Dog biscuit: a cracker

Dog soup: water

Dolly Parton: two orders of the chicken breast dish

Don't cry over it: omit the onions[2]

Double black cow: double-thick chocolate shake[2]

Dough well done with cow to cover: bread and butter[2]

Down: on toast

Drag it through the garden: a hamburger, hotdog, sandwich or similar with all condiments (vegetables) on it[2]

Drag one through Georgia: Coca-Cola with chocolate syrup

Drag one through Wisconsin: serve with cheese (e.g. a cheeseburger)[2]

Draw one/A cup of mud: a cup of coffee

Draw one in the dark/flowing Mississippi: a black coffee

Drop two: two poached eggs[2]

Drown the kids: boiled eggs[2]

Dry: a hamburger, hotdog, sandwich or similar without butter, mayonnaise or other dressing (or an Italian beef sandwich without the meat juices)

Dry stack: pancakes without butter[2]

Dusty miller: chocolate pudding, sprinkled with powdered malt

Dish dog: dishwasher


Eggs up: two eggs fried on one side, unflipped with unbroken yolks which are generally runny (i.e. sunny side up) see also Fry two, let the sun shine

Eggs over easy: two eggs fried on both sides, with unbroken yolks

Egg o' Biscuit: biscuit with egg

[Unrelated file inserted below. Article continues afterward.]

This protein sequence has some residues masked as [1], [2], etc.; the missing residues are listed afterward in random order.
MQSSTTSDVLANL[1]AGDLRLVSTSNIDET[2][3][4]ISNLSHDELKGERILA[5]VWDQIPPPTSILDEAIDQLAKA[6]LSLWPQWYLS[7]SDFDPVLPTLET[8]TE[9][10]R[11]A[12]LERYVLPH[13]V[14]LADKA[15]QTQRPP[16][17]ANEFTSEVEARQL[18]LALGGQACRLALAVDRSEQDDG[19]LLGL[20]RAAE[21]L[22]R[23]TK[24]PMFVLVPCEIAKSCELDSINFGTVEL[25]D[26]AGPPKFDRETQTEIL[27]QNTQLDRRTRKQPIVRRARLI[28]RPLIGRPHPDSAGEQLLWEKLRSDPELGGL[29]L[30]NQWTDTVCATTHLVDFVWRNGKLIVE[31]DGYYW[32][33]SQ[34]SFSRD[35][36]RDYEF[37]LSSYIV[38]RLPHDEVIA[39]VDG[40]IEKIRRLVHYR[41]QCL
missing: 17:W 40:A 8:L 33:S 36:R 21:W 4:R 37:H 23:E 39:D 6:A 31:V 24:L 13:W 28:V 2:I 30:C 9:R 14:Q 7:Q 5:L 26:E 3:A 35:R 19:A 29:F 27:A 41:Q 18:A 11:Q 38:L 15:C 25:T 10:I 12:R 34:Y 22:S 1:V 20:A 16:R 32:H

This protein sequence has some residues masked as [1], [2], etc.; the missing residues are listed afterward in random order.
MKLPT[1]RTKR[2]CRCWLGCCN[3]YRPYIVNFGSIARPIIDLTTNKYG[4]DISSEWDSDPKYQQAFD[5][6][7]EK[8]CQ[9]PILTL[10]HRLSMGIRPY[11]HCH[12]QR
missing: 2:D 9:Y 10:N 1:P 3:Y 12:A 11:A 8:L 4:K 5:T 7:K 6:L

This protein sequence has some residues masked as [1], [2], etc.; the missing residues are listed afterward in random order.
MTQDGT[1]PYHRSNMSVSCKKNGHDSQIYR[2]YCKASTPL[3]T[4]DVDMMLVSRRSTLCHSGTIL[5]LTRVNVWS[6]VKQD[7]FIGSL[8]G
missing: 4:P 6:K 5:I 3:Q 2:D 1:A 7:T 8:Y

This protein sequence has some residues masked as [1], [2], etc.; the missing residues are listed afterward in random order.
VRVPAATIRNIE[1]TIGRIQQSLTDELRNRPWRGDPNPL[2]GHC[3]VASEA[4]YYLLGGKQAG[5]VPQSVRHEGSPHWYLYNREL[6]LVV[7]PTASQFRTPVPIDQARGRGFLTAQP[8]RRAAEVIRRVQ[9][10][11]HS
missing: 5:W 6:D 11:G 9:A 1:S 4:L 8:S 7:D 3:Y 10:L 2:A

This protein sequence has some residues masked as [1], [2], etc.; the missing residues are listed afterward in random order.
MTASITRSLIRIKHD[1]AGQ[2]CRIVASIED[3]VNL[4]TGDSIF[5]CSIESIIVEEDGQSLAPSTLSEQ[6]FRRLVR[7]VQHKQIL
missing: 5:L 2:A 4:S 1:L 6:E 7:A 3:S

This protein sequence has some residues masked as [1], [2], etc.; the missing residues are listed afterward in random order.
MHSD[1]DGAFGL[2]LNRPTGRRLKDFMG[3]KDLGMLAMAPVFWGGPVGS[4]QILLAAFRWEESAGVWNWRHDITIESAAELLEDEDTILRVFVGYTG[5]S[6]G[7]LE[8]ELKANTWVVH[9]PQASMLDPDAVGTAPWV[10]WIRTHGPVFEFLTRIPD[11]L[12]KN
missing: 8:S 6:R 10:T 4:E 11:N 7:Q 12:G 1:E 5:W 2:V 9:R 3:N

Eighty-six (86): remove a dish from an order or from the menu (as when the kitchen is out of something)[2]

Eve with a lid on: apple pie (referring to the biblical Eve's tempting of Adam with an apple, the "lid" is the pie crust)

Eve with a moldy lid: apple pie with a slice of cheese[2]


Fifty-five: a glass of root beer

Firehouse it: add chili sauce to a dish[2]

First lady: spare ribs (based on the creation of the biblical Eve from Adam's rib)[2]

Fish eyes or Cat's eyes: tapioca pudding

Flop two: two fried eggs, over easy[2]

Flop two, over easy: fried eggs, flipped over carefully, with the yolk very runny

Flop two, over medium: fried eggs, flipped over, with the yolk beginning to solidify

Flop two, over hard: fried eggs, flipped over, with the yolk solid all the way through

Fly cake/Roach cake: raisin cake or huckleberry pie

Foreign entanglements: spaghetti[2]

Four on two over easy: Two orders of eggs over easy

Fruity fish: Raspberry compote with stewed anchovies

Frenchman's delight: pea soup

Frog sticks: french fries

Fry two, let the sun shine: two eggs fried on one side, unflipped with unbroken yolks which are generally runny (i.e. sunny side up)[2] see also Eggs up


GAC: grilled American cheese sandwich (also called "jack", from the pronunciation of "GAC")

GAC Tommy: grilled American cheese sandwich (also called "jack", from the pronunciation of "GAC") with tomato

Gallery: booth

Gentleman will take a chance: Plate of hash

Georgia pie: peach pie[2]